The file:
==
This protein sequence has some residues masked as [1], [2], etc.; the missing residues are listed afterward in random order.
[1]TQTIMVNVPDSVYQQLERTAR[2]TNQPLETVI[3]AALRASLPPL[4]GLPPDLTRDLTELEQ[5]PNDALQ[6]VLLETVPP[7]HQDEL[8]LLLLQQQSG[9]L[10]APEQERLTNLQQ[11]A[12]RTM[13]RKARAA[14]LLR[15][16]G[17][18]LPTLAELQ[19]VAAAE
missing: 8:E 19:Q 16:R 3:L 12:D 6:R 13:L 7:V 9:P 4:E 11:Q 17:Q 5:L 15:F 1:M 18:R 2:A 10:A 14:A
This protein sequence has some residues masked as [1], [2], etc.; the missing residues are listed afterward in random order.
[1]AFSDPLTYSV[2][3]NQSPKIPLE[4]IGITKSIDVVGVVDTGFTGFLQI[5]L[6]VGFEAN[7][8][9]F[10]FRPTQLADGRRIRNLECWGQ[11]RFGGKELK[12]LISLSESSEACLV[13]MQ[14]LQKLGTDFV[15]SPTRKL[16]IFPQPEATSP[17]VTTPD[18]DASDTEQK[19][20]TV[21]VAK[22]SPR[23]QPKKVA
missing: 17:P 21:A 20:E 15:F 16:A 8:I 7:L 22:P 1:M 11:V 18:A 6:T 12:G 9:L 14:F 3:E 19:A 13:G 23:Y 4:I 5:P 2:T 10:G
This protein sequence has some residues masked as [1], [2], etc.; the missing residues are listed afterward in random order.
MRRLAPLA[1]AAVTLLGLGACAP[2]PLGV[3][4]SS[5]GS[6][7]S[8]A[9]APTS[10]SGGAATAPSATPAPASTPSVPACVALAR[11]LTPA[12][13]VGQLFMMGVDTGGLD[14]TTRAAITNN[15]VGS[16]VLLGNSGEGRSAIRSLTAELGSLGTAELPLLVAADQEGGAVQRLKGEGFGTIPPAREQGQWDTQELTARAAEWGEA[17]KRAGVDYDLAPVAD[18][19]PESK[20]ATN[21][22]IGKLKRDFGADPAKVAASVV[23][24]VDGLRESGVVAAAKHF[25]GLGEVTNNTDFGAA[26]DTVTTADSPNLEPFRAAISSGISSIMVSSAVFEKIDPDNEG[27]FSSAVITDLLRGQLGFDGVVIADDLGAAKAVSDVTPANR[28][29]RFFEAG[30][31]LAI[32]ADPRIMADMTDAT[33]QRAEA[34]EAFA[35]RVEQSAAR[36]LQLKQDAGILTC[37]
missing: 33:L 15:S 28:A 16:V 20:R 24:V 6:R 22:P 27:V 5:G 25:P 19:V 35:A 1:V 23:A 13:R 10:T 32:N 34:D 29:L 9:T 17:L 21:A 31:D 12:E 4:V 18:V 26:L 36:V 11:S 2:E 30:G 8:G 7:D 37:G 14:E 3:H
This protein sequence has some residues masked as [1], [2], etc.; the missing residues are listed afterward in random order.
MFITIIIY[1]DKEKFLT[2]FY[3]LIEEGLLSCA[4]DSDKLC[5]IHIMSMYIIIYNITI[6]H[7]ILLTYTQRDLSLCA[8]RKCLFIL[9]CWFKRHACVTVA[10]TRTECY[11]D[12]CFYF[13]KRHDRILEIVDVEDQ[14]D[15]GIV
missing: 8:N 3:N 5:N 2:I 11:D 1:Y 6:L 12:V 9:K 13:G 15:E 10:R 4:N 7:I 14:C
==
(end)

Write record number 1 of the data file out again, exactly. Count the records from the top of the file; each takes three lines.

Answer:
This protein sequence has some residues masked as [1], [2], etc.; the missing residues are listed afterward in random order.
[1]TQTIMVNVPDSVYQQLERTAR[2]TNQPLETVI[3]AALRASLPPL[4]GLPPDLTRDLTELEQ[5]PNDALQ[6]VLLETVPP[7]HQDEL[8]LLLLQQQSG[9]L[10]APEQERLTNLQQ[11]A[12]RTM[13]RKARAA[14]LLR[15][16]G[17][18]LPTLAELQ[19]VAAAE
missing: 8:E 19:Q 16:R 3:L 12:D 6:R 13:L 7:V 9:P 4:E 11:Q 17:Q 5:L 15:F 1:M 18:R 2:A 10:A 14:A